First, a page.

We adopt the Wikipedia definition of DIY (Do It Yourself)
as any creation, modification or repair of objects without the aid of paid professionals.
DIY practices predate recorded history as human survival often relied on the ability to repair and repurpose tools and materials. Over the past few decades, new materials and sharing mechanisms have led to a wider adoption of DIY culture.
One of the earliest “modern era” DIY communities formed among amateur radio hobbyists in the 1920’s. Ham radio communication continued even during World War II, when a ban was placed on amateur radio communication.
Starting in the 1970's, enthusiasts created 'zines' to express the punk aesthetic. Other early examples include non-professionals experimenting with MIDI equipment in the 1980's and the subsequent rave culture; or numerous hacker communities of the 90's.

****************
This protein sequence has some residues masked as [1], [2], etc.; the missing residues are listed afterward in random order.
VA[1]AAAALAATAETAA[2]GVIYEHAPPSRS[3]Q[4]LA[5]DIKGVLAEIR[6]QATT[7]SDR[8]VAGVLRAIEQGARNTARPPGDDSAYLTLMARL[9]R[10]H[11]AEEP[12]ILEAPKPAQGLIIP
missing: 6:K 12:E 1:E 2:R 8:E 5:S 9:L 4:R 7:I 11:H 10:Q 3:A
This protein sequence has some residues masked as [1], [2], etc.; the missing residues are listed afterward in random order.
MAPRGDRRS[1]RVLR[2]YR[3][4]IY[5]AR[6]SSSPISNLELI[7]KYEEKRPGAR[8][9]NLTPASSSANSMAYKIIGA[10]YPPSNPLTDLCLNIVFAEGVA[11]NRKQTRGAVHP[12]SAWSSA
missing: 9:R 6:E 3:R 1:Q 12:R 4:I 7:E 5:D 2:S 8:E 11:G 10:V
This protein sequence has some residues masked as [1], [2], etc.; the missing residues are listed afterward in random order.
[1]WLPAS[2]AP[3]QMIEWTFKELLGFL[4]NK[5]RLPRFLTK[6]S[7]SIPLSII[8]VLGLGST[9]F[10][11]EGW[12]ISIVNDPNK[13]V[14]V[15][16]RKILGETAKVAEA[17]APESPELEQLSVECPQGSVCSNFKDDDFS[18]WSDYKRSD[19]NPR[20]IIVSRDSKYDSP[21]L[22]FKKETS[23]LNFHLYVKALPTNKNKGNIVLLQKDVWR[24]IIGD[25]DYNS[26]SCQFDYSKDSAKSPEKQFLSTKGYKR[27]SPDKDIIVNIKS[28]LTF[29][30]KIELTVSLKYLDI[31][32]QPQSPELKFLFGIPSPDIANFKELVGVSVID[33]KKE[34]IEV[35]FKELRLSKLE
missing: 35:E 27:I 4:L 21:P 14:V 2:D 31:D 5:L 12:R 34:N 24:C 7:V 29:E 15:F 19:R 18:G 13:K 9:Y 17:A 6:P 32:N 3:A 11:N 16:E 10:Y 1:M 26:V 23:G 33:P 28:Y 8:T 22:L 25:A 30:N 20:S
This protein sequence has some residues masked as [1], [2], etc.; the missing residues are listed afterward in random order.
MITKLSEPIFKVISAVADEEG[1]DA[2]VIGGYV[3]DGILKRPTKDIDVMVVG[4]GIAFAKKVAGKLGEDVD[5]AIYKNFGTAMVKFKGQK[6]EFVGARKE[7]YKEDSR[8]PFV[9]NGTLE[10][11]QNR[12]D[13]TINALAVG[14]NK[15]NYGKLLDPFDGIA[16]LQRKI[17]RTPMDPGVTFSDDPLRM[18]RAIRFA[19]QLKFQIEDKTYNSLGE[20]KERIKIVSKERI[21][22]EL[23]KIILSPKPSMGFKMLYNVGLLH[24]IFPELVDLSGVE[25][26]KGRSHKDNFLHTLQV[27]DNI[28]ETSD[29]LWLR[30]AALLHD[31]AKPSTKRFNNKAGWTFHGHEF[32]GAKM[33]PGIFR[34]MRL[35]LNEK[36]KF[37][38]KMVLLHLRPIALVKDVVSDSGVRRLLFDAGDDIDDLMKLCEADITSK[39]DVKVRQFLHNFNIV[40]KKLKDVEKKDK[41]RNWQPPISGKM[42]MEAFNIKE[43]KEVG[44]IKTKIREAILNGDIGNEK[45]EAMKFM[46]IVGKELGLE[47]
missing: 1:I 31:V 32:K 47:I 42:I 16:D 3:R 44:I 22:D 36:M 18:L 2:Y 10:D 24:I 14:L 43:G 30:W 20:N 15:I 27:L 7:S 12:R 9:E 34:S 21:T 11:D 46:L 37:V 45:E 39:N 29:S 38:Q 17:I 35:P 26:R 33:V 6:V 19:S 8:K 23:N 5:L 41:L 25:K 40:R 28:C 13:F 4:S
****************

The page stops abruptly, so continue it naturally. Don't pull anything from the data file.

Thousands of DIY communities exist today, varying in size, organization and project structure. Some allow members to contribute asynchronously on a variety of topics, while others focus on specific projects such as knitting or hip craft. Some revolve around smaller in-person gatherings and some enable hobbyists to trade or sell their projects.
We focus on a subset of these as a sample of the diverse materials, practices and sharing mechanisms among DIY practitioners.